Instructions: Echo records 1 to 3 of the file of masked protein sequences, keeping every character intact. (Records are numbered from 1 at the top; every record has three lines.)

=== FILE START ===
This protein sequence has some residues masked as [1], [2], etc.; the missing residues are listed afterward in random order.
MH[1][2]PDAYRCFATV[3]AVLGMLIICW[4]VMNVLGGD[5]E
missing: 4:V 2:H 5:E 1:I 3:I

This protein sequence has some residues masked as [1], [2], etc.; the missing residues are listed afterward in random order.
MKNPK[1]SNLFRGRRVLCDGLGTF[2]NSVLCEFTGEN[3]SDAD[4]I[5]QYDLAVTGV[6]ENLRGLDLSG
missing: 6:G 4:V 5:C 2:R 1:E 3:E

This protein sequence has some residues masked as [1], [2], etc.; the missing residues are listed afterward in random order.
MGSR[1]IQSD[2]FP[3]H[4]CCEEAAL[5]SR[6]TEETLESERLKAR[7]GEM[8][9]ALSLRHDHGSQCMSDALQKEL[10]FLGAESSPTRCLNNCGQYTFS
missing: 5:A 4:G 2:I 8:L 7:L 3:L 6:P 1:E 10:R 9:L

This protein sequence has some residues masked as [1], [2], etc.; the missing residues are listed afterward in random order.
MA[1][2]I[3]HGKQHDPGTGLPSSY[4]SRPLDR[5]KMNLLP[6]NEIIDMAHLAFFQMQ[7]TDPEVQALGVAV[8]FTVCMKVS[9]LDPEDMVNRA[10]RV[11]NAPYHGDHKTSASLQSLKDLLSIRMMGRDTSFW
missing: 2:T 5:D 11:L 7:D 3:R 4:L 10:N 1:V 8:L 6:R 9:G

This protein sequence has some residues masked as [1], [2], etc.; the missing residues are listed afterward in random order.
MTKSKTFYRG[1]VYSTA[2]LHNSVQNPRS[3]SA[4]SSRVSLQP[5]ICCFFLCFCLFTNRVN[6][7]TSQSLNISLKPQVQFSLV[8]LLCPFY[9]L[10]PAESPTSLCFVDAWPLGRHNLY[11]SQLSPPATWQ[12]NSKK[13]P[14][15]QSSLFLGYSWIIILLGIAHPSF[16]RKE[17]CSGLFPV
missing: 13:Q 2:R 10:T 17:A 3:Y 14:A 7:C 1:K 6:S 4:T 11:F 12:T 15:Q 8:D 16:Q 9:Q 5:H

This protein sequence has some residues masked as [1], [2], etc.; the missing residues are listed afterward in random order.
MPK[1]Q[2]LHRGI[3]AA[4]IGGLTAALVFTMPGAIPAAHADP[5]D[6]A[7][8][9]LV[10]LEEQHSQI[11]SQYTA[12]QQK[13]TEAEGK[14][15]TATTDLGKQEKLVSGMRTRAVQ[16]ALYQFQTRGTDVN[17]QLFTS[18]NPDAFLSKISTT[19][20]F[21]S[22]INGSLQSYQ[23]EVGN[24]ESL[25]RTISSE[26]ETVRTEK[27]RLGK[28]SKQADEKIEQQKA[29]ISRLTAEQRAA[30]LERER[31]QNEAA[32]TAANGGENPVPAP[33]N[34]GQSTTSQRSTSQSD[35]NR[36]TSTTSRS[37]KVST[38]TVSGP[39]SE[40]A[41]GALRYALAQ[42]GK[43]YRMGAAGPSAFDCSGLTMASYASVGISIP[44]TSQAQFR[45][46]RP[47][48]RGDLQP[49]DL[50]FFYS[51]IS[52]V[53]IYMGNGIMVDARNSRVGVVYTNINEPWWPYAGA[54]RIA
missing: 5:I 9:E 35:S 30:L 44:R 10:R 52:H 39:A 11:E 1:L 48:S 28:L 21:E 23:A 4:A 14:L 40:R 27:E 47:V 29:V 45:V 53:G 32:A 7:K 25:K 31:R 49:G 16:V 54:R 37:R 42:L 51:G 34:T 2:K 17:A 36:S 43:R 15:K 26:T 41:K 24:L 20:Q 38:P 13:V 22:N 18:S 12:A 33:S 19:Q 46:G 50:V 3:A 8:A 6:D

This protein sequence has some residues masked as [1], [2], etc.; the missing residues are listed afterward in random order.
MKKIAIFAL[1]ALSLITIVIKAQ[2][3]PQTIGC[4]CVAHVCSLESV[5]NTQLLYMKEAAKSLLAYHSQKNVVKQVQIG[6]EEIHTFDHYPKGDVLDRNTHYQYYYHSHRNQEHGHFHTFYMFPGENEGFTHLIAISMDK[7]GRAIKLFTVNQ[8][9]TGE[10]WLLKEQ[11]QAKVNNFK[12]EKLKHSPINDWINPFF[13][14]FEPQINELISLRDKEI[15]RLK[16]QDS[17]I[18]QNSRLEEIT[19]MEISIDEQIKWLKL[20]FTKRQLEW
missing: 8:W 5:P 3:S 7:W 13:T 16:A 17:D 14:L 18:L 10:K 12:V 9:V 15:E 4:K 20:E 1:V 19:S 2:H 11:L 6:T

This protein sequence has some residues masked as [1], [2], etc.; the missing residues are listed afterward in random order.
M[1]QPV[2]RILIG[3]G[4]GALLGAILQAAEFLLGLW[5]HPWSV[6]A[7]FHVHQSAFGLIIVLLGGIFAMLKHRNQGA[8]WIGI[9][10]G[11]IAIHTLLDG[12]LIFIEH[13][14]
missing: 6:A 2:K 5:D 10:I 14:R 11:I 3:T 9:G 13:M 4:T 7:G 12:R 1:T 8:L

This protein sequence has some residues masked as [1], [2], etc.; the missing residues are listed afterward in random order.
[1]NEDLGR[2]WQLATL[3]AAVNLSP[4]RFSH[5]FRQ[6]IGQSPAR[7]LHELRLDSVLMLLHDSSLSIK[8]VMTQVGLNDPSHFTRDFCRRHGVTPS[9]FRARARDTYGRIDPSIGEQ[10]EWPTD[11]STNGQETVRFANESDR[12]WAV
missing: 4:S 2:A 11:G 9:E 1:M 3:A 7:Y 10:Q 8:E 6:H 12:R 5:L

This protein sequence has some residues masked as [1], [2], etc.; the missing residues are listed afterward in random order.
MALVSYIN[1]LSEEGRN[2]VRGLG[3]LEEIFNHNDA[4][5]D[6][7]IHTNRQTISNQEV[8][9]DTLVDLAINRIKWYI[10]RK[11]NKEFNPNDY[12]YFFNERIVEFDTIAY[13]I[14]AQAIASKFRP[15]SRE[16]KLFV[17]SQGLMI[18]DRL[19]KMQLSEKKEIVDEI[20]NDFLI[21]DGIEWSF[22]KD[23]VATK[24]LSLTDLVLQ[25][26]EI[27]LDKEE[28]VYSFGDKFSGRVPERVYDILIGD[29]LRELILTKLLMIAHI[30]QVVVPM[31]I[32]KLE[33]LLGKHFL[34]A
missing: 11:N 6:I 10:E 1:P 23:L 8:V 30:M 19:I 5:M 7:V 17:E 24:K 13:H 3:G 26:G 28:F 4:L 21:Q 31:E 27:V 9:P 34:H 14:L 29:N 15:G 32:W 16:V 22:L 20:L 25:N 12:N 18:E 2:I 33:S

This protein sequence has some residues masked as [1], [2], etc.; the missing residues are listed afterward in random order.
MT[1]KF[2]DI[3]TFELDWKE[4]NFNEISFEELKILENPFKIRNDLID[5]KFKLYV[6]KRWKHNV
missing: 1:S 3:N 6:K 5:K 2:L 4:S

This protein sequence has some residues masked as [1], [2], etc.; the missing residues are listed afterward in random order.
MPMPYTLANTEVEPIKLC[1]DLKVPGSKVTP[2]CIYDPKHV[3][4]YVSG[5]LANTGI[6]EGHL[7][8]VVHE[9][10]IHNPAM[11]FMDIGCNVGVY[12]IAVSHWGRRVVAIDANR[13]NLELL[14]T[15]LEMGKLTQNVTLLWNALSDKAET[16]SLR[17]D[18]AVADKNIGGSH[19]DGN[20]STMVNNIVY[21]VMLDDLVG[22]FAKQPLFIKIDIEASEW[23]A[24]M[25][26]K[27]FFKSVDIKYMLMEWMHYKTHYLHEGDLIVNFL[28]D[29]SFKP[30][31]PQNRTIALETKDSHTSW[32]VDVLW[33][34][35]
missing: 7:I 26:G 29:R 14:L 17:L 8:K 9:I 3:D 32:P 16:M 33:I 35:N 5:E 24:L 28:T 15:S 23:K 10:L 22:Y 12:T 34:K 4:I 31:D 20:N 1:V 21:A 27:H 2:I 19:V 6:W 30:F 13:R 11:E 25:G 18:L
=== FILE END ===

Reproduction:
This protein sequence has some residues masked as [1], [2], etc.; the missing residues are listed afterward in random order.
MH[1][2]PDAYRCFATV[3]AVLGMLIICW[4]VMNVLGGD[5]E
missing: 4:V 2:H 5:E 1:I 3:I

This protein sequence has some residues masked as [1], [2], etc.; the missing residues are listed afterward in random order.
MKNPK[1]SNLFRGRRVLCDGLGTF[2]NSVLCEFTGEN[3]SDAD[4]I[5]QYDLAVTGV[6]ENLRGLDLSG
missing: 6:G 4:V 5:C 2:R 1:E 3:E

This protein sequence has some residues masked as [1], [2], etc.; the missing residues are listed afterward in random order.
MGSR[1]IQSD[2]FP[3]H[4]CCEEAAL[5]SR[6]TEETLESERLKAR[7]GEM[8][9]ALSLRHDHGSQCMSDALQKEL[10]FLGAESSPTRCLNNCGQYTFS
missing: 5:A 4:G 2:I 8:L 7:L 3:L 6:P 1:E 10:R 9:L